The global novelty is called SuperSilent and is a circular saw blade; a high-tech product manufactured by AKE. It lowers the noise levels generated by sawing by 20 dB, offers a reduced risk of injury and can cut all wood materials without having to be re-sharpened. At the leading industry fair Ligna 2013 in Hannover AKE launched the world novelty in style– at a stand designed by the trade show and graphic designers of Atelier Türke based in Balingen near Stuttgart. Illuminated banners bearing the logo and key visual already drew attention to the novelty from a distance. A bright green band, on which a table saw was displayed, immediately caught the visitor’s eye at the stand. This band continued in a vertical line down the back wall. It featured an image of a model striking a catwalk pose with the saw blade in her hand. On the back wall area behind a counter display case one could also ready the company's slogan “AKE – feel better”. And there were live demonstrations to show visitors how much better sawing with the new blade sounds and feels. “The customers got the feeling that they could forget all they knew about sawing blades,” says Frank Türke, Managing Director of Atelier Türke, about the product that also won First Prize at the Ligna Innovation Awards. To present the remainder of the extensive product range in an attractive manner, Atelier Türke had developed displays with bright, white tabletops. The products for solid wood, door manufacturing and combined materials were also displayed with examples. “It was a presence you could hear, feel, see and admire,” recaps Frank Türke (www.atelier-tuerke.de).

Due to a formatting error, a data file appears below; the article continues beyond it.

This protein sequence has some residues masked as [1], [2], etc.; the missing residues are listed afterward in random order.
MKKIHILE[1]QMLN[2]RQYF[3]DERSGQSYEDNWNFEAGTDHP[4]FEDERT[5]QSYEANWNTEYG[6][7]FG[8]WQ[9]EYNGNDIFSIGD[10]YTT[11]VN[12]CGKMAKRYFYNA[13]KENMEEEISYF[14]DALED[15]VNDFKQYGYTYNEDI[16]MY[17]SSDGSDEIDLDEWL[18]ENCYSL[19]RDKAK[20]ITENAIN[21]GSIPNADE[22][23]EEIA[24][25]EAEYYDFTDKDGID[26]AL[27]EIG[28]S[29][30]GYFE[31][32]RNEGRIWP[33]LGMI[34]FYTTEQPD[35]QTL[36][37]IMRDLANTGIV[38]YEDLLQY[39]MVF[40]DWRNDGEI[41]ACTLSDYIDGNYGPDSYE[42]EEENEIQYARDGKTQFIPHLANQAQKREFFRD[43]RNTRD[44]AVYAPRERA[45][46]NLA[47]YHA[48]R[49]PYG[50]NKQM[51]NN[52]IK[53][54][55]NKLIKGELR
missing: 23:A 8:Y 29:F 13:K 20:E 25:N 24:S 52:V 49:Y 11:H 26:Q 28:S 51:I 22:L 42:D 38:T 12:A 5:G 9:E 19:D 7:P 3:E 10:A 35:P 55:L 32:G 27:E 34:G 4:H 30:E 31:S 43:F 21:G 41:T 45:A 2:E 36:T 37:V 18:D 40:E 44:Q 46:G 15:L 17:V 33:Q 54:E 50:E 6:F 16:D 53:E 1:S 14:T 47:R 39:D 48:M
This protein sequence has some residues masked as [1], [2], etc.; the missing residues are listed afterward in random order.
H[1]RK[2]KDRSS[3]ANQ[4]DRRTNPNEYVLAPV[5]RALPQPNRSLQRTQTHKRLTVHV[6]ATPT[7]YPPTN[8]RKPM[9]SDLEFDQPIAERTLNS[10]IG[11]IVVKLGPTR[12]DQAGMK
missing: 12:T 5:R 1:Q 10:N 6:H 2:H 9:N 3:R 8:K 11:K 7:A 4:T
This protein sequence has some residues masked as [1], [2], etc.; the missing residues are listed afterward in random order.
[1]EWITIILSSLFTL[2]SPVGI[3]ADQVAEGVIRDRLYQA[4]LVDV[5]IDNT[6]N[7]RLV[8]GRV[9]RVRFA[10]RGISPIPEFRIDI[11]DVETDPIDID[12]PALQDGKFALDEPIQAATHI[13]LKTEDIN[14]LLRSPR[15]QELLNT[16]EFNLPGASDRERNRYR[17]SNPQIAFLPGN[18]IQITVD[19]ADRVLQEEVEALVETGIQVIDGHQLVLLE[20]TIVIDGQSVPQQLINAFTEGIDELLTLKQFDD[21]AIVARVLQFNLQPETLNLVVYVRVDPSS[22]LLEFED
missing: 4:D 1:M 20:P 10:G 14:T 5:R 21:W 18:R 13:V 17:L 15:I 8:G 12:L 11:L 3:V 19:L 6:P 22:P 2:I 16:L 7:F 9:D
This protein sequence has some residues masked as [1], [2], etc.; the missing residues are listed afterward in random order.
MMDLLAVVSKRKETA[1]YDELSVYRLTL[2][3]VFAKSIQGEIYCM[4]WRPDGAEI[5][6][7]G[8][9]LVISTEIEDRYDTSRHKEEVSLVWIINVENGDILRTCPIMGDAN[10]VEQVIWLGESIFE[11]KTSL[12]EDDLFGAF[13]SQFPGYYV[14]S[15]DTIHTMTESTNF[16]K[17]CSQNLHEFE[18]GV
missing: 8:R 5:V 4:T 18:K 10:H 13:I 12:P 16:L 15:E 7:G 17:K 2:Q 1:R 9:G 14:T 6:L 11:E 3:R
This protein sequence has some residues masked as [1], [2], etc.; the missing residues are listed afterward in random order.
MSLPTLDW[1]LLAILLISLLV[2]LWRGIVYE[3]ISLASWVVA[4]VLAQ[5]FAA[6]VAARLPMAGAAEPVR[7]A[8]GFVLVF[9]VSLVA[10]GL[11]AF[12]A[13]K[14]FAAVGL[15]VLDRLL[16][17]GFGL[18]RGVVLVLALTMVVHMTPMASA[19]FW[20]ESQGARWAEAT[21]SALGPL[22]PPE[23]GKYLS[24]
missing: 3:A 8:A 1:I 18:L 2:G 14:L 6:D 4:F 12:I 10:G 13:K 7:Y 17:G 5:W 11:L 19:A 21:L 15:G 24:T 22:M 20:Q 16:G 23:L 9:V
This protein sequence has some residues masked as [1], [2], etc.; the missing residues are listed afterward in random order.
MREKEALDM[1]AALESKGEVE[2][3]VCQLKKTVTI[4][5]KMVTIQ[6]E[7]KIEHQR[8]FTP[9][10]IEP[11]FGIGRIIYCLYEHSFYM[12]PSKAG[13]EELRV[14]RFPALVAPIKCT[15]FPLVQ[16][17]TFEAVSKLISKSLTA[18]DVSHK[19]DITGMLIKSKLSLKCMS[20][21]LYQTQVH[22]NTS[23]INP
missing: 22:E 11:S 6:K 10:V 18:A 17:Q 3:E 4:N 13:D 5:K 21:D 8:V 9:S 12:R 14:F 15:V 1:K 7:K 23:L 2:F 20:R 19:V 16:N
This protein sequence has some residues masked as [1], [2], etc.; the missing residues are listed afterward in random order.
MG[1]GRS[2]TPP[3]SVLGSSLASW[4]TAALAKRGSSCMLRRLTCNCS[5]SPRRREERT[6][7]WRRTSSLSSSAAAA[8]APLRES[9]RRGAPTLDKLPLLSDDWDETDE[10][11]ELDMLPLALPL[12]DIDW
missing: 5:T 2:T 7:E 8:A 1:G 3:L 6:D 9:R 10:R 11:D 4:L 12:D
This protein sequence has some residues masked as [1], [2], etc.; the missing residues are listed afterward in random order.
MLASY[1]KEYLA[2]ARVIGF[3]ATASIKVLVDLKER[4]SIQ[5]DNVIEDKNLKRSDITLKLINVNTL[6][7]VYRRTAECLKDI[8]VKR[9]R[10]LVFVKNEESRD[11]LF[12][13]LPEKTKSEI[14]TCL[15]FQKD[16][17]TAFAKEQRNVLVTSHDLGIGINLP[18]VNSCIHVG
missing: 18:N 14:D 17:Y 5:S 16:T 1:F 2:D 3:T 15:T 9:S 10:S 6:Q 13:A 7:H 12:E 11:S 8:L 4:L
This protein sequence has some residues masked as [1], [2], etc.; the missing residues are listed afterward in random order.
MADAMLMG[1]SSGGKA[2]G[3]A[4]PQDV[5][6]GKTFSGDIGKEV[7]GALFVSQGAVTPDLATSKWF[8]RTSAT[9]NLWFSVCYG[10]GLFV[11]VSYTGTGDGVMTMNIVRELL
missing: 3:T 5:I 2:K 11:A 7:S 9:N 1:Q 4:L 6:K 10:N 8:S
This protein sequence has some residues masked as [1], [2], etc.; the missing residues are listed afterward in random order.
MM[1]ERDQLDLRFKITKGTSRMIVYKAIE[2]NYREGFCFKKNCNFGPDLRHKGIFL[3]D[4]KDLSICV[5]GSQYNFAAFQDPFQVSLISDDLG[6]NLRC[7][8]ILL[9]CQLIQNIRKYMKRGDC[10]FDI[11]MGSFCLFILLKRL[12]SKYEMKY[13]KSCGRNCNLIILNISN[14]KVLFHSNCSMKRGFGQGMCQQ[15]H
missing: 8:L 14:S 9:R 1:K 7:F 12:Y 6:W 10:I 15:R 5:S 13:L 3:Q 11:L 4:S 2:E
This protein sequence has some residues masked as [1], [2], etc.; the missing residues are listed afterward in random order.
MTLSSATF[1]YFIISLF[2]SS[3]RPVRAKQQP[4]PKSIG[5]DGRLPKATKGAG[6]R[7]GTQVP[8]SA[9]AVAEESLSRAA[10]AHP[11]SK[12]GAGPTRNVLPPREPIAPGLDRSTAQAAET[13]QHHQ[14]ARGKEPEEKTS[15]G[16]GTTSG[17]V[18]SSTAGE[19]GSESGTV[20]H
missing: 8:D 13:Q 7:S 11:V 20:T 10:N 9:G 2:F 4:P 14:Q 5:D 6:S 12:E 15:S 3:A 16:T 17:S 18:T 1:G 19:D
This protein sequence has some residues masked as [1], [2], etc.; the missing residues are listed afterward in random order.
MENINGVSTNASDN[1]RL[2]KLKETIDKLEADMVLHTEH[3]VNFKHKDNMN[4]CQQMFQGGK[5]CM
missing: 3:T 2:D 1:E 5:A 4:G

Author: Jens Kügler
This article was published in TFI issue 5/2013